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Fender Roscoe Beck Signature 5 String

Discussion in 'Basses [BG]' started by pools, Mar 18, 2004.

  1. pools


    Feb 28, 2004
    I would like to have some advise from users and knowers of roscoe beck signature basses'.
    what about the neck...is it playable(fast jaco's things style)?
    and in the thousend configuration it has, can i still find the fender jazz sound or not ?
    i like this bass and it's possibility of sound but i still have the doubt above can you help me....???
    thank you for your replay.
  2. Christopher


    Apr 28, 2000
    New York, NY
    The neck is huge by any standards (polyester finished to boot) and it's probably the main reason why people don't like it.

    Its "basic" tone is Fender jazz. It can do other sounds but it is, for all intents and purposes, a better Jazz 5 than the Jazz 5. Note: output of the RB pickups is slightly lower than other Fender Jazz models to mimic the vintage sound.
  3. On the contrary, the neck on mine was very comfy - wide, but slim front-to-back. The gloss finish never bothered me. I found it very comparable in feel to the G&L L2500, the Stingray 5 and Lakland 55 series have narrower string spacing.

    I got a great jazz sound out of mine, but the G&L offers much more varied tone.

    Great bass and certainly the best Fender 5 still!

    Dr. Cheese likes this.
  4. Jim Dombrowski

    Jim Dombrowski Supporting Member

    Jan 16, 2002
    Colorado Springs, CO
    Yes, the neck is wide, but I found it comfortable to play. I bought mine when they first came out, and without reading anything about them. I played it in a store and fell in love with the feel of it. The great tone was a bonus.
  5. learning_towalk

    learning_towalk Supporting Member

    Mar 15, 2004
    Chattanooga, TN
    it's the single best peice of fender equipment that I've ever put my hands on!!! Yes it has a big neck, but it's actually very comfy (then again I have really big hands)...I used one in the studio back in October and it had dead strings on it, but it still sounded GREAT!!! I would love to hear one with some fresh strings on it...normally I can't stand anything that says fender on it...this is deffinately the exception!
  6. BoiNtC


    Nov 25, 2002
    NYC, USA
    The neck isn't too big for a 5er, I don't have fatigue playing it or fretting chords n stuff with it although it is one inch shorter than my KSD and I did only play it live once and rehearse with it a few times (just got mine about a month or so ago), I got REALLY lucky, mine has a beautiful 3tone burst on the wood and the wood is very nicely figured. The pickups with everything on sounds a lot fuller than a regular jazz bass, and I love the options of choosing exactly which pickups I want on.
    *edit* The two pickups closes to the bridge on the doubles are positioned the same as a standard jazz I believe.
  7. jokerjkny


    Jan 19, 2002
    NY / NJ / PHL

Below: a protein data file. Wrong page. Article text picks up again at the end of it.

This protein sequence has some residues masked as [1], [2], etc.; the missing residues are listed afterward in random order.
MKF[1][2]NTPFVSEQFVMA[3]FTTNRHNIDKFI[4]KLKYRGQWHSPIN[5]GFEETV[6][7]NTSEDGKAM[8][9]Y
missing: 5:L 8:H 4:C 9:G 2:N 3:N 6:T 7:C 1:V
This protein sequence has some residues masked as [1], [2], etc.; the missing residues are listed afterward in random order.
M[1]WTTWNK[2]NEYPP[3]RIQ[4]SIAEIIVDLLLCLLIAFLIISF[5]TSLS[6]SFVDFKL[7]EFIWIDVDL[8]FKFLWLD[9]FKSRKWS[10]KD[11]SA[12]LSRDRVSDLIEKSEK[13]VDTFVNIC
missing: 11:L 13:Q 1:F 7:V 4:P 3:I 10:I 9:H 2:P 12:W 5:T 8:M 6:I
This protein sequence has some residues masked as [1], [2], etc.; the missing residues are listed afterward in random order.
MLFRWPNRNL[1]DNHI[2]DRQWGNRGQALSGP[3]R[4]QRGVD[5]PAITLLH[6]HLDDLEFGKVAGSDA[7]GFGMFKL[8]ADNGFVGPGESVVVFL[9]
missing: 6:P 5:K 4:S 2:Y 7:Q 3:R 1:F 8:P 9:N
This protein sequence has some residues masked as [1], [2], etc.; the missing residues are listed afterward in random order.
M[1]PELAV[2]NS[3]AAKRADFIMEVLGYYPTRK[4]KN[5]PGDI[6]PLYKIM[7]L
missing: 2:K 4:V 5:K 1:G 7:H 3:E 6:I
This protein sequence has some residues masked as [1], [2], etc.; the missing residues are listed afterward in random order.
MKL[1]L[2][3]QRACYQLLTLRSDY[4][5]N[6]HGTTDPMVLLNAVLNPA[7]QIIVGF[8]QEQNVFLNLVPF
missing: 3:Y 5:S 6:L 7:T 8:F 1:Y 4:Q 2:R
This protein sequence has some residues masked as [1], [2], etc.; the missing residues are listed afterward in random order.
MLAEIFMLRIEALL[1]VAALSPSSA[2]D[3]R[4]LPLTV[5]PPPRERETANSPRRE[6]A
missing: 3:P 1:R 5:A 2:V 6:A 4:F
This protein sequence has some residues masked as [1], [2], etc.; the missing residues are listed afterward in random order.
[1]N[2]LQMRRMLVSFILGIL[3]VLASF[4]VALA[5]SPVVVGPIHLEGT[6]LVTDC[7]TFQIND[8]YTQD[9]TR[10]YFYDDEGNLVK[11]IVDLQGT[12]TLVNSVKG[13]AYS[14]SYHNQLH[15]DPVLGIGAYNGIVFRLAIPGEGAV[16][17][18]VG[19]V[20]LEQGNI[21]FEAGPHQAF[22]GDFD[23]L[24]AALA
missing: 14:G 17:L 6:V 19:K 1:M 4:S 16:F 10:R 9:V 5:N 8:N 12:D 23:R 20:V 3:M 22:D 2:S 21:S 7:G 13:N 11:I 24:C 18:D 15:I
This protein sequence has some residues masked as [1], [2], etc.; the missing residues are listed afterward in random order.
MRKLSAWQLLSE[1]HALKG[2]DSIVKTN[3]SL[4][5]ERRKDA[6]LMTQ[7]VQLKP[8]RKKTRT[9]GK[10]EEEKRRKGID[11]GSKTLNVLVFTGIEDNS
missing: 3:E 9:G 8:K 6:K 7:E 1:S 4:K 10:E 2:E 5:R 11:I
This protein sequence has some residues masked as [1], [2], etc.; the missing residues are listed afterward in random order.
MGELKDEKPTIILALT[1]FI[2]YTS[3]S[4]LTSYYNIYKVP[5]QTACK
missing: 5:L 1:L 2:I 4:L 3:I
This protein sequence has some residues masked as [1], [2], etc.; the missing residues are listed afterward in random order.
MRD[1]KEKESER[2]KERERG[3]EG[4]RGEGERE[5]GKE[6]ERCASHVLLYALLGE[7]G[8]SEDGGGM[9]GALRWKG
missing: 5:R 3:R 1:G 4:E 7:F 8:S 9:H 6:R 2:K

nothing a little 1000 grit sandpaper wont fix. :cool:

    but i love the sound of the El Cpt. Scarlet's RB5. it is another take on the Fender jazz sound, but tonally, its as if someone added another 25 lbs. to the tone. has a weighty, bolder attack that i really dig.


    didnt know you had a sunburst one, or a KSD! righteous.
  8. I have three of them. I have mentioned in a previous post that it's the correct bass for me. I sold a R Bass, MTD's, a G&L L2500, a Zon Sonus 5, a Spector, very nice U.S.A. Fender Precisions & Jazz basses, a Lakland, and other great basses and kept my Roscoe Beck 5. I now have the shoreline gold, a teal and the sunburst. I went through about sixty basses before I found this bass was a good match for my style and so forth. No other basses compares to them for me. My only wish for these basses would be that it would have been nice had it came with an active-passive option but using an Ampeg SVT Pro 4 or a Ampeg B4R supplies plenty of juice. The necks are perfect for me but very slightly different as far as roundness goes and the tones are plentiful. I am planning to get the red bass which is the last of the four colors option as soon as I can find/afford it.

    I say :hyper: to them.
  9. Fuzzbass

    Fuzzbass P5 with overdrive Gold Supporting Member

    I own two RB5's, and play them as often as any of my fancier basses (which include MTD USA and Lull). 'Nuff said? :)
  10. selowitch

    selowitch Supporting Member

    Aug 6, 2005
    Rockville MD
    How would this bass compare to the Fender American Standard Dimension V?
  11. Selo, I've never played both back to back, but the RB Fives are easily the best fives Fender ever made or will ever make, and why in the hell they discontinued them I'll never know.

    The impression I had of a Dimension was an attempt by Fender to approach an EBMM or G+L wide-aperture/big humbucker type axe and sound, and the market has spoken: They'd rather have a StingRay Five or an L2500. Unfortunate from the standpoint that this is two 'not-the-usual-Fender' basses that failed to find a spot in the market place, but to me in both cases they hit the 'Abandon Ship' klaxon too early.